Einhorn sues Apple, marks biggest investor challenge in years
By Jennifer Ablan and Poornima Gupta
NEW YORK/SAN FRANCISCO (Reuters) - Apple Inc on Thursday confronted its first major challenge from an activist shareholder in years as hedge fund manager David Einhorn's Greenlight Capital filed suit against the company and demanded that it dole out a bigger piece of its $137 billion cash pile to investors.
The unusual move comes as the world's largest technology company grapples with a tumbling share price, mounting competition in the smartphone and tablet markets, and concerns about its ability to produce new breakthrough products.
Einhorn, a well-known short-seller, said in an interview with CNBC that Apple had a "Depression-era" mentality that led it to hoard cash and invest only in the safest, lowest-yielding securities.
Apple nearly went broke in the 1990s before Steve Jobs returned and engineered a sensational turnaround, with products such as the iPhone and iPad that became must-haves for consumers around the world. The company's near-death experience has led Apple to be exceptionally conservative with its cash.
Last March, just months after Jobs' death, Apple responded to a barrage of investor criticism over its large cash hoard by initiating a quarterly cash dividend and a share buyback that would pay out $45 billion over three years. At the time, Apple was sitting on $98 billion in cash.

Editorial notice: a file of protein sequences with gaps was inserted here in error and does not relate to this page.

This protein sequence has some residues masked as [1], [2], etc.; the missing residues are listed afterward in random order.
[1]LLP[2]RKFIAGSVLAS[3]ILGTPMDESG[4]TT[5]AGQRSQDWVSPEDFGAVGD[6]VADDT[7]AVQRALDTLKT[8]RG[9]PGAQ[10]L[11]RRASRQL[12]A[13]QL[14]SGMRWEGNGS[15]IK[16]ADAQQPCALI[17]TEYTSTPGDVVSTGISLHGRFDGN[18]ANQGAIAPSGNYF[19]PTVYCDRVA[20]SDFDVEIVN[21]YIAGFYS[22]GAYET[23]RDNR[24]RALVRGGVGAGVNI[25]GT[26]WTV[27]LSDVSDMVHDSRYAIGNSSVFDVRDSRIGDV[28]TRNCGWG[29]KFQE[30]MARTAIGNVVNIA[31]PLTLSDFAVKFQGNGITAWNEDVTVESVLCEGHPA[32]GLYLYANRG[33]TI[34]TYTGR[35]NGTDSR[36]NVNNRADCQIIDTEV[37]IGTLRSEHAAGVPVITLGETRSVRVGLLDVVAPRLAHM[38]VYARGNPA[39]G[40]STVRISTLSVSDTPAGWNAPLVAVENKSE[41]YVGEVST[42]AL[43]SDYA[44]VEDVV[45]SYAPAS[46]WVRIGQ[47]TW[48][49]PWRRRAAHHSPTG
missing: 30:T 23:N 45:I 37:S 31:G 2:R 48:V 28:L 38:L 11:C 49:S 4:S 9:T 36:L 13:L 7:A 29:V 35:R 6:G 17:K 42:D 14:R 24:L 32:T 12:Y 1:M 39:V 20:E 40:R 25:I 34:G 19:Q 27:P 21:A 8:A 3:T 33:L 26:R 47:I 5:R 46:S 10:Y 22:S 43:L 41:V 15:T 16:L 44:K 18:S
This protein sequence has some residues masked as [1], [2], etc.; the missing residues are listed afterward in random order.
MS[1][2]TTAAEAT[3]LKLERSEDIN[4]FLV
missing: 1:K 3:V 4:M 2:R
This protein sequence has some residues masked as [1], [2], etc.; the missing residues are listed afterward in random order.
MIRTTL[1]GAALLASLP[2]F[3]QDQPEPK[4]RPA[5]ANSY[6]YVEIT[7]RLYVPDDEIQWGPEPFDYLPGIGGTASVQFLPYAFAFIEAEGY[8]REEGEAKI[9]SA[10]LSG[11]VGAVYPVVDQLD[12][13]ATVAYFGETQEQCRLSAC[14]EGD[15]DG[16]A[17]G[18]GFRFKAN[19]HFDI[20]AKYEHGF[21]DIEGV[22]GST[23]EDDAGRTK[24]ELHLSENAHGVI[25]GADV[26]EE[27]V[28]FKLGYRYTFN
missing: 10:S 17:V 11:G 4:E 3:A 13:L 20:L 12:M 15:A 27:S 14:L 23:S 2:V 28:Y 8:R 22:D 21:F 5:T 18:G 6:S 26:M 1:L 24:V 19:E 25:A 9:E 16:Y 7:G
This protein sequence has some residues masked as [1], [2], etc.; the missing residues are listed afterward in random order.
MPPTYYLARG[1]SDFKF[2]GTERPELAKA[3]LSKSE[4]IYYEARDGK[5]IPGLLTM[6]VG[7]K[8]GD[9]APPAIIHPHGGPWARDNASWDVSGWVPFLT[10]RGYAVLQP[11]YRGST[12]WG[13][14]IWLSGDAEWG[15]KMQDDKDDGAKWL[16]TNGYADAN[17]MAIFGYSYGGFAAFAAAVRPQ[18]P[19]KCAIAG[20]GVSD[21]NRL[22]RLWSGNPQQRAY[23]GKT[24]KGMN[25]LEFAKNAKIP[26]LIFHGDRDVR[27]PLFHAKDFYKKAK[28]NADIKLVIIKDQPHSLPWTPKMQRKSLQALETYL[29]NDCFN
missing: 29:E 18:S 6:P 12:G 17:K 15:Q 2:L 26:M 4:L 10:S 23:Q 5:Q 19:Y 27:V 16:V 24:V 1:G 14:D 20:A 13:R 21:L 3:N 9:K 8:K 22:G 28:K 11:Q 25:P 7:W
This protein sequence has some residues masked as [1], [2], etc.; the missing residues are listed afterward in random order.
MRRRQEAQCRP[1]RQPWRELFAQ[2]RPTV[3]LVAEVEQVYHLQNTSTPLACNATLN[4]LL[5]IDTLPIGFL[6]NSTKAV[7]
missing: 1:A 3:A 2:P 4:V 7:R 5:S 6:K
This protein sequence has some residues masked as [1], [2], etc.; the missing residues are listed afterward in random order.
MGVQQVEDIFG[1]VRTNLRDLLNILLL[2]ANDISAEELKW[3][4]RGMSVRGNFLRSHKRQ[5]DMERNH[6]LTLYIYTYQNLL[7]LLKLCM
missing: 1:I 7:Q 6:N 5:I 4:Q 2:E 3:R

Einhorn's lawsuit targets a proposal by Apple to eliminate preferred stock from its charter. He urged Apple shareholders to vote against the plan at the company's annual meeting on February 27, and put forward a proposal of his own for the company to issue preferred stock with a perpetual 4 percent dividend.
Apple shares, which had fallen 35 percent from the record high hit in mid-September through Wednesday, ended 3 percent higher at $468.22.
Einhorn, often cited as one of the most committed Apple bulls, remains long on its shares. But the fund manager, whose Greenlight had a sub-par year in large part because of Apple's late-2012 stock swoon, said the company needs to fix its "cash problem". Continued...